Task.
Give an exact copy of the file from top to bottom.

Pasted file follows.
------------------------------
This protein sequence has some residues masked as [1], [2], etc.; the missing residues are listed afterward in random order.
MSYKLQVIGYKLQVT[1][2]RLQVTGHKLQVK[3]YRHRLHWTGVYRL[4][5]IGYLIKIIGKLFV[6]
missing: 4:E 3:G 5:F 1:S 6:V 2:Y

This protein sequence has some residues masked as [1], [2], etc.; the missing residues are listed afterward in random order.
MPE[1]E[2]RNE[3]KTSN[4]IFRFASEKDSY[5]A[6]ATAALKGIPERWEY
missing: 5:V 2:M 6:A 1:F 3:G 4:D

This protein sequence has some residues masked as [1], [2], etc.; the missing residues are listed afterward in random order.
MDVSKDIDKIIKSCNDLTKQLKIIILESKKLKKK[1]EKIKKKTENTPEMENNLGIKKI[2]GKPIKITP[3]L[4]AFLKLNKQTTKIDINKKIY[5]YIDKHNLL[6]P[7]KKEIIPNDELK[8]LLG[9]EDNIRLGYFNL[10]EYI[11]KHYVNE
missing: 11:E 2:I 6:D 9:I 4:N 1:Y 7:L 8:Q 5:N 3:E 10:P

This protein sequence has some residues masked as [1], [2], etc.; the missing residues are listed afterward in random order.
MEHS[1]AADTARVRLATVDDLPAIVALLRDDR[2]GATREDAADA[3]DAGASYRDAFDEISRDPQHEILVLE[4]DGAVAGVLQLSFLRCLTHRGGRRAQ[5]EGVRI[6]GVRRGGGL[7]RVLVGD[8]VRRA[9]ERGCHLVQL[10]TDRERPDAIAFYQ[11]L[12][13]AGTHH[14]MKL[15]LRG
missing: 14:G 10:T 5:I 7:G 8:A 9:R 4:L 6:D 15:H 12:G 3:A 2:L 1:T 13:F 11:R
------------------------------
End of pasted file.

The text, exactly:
This protein sequence has some residues masked as [1], [2], etc.; the missing residues are listed afterward in random order.
MSYKLQVIGYKLQVT[1][2]RLQVTGHKLQVK[3]YRHRLHWTGVYRL[4][5]IGYLIKIIGKLFV[6]
missing: 4:E 3:G 5:F 1:S 6:V 2:Y

This protein sequence has some residues masked as [1], [2], etc.; the missing residues are listed afterward in random order.
MPE[1]E[2]RNE[3]KTSN[4]IFRFASEKDSY[5]A[6]ATAALKGIPERWEY
missing: 5:V 2:M 6:A 1:F 3:G 4:D

This protein sequence has some residues masked as [1], [2], etc.; the missing residues are listed afterward in random order.
MDVSKDIDKIIKSCNDLTKQLKIIILESKKLKKK[1]EKIKKKTENTPEMENNLGIKKI[2]GKPIKITP[3]L[4]AFLKLNKQTTKIDINKKIY[5]YIDKHNLL[6]P[7]KKEIIPNDELK[8]LLG[9]EDNIRLGYFNL[10]EYI[11]KHYVNE
missing: 11:E 2:I 6:D 9:I 4:N 1:Y 7:L 8:Q 5:N 3:E 10:P

This protein sequence has some residues masked as [1], [2], etc.; the missing residues are listed afterward in random order.
MEHS[1]AADTARVRLATVDDLPAIVALLRDDR[2]GATREDAADA[3]DAGASYRDAFDEISRDPQHEILVLE[4]DGAVAGVLQLSFLRCLTHRGGRRAQ[5]EGVRI[6]GVRRGGGL[7]RVLVGD[8]VRRA[9]ERGCHLVQL[10]TDRERPDAIAFYQ[11]L[12][13]AGTHH[14]MKL[15]LRG
missing: 14:G 10:T 5:I 7:G 8:A 9:R 4:L 6:D 15:H 12:G 3:A 2:L 1:T 13:F 11:R